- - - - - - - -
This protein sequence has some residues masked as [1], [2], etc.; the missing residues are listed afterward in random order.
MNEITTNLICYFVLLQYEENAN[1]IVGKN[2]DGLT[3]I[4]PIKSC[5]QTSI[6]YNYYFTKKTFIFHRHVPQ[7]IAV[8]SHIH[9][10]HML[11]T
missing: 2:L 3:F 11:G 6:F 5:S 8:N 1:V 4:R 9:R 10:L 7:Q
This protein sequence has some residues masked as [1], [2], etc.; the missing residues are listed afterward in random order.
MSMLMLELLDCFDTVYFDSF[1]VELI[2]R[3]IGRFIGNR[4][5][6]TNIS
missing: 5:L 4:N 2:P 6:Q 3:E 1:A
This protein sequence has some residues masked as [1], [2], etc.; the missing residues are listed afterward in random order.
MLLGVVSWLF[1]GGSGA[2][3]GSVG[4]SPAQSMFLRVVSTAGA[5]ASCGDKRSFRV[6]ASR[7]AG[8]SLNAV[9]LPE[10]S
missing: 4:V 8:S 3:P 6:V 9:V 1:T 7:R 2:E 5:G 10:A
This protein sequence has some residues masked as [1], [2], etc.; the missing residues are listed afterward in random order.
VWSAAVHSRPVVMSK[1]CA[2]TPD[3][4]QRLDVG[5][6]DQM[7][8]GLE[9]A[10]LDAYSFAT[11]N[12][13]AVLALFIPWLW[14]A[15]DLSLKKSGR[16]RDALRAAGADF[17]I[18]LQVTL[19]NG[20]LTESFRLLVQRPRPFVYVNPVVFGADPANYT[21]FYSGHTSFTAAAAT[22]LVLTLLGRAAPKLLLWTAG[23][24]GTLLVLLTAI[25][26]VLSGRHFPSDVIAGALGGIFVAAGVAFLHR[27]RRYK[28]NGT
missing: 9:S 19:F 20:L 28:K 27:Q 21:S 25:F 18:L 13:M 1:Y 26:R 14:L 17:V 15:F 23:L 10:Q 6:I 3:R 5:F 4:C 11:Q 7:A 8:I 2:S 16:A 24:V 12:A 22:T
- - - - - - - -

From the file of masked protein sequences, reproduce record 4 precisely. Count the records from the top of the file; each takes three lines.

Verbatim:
This protein sequence has some residues masked as [1], [2], etc.; the missing residues are listed afterward in random order.
VWSAAVHSRPVVMSK[1]CA[2]TPD[3][4]QRLDVG[5][6]DQM[7][8]GLE[9]A[10]LDAYSFAT[11]N[12][13]AVLALFIPWLW[14]A[15]DLSLKKSGR[16]RDALRAAGADF[17]I[18]LQVTL[19]NG[20]LTESFRLLVQRPRPFVYVNPVVFGADPANYT[21]FYSGHTSFTAAAAT[22]LVLTLLGRAAPKLLLWTAG[23][24]GTLLVLLTAI[25][26]VLSGRHFPSDVIAGALGGIFVAAGVAFLHR[27]RRYK[28]NGT
missing: 9:S 19:F 20:L 28:K 27:Q 21:S 25:F 18:L 13:M 1:Y 26:R 14:L 17:V 15:F 23:L 10:Q 6:I 3:R 5:F 4:C 11:Q 7:A 8:I 2:S 16:A 24:V 12:A 22:T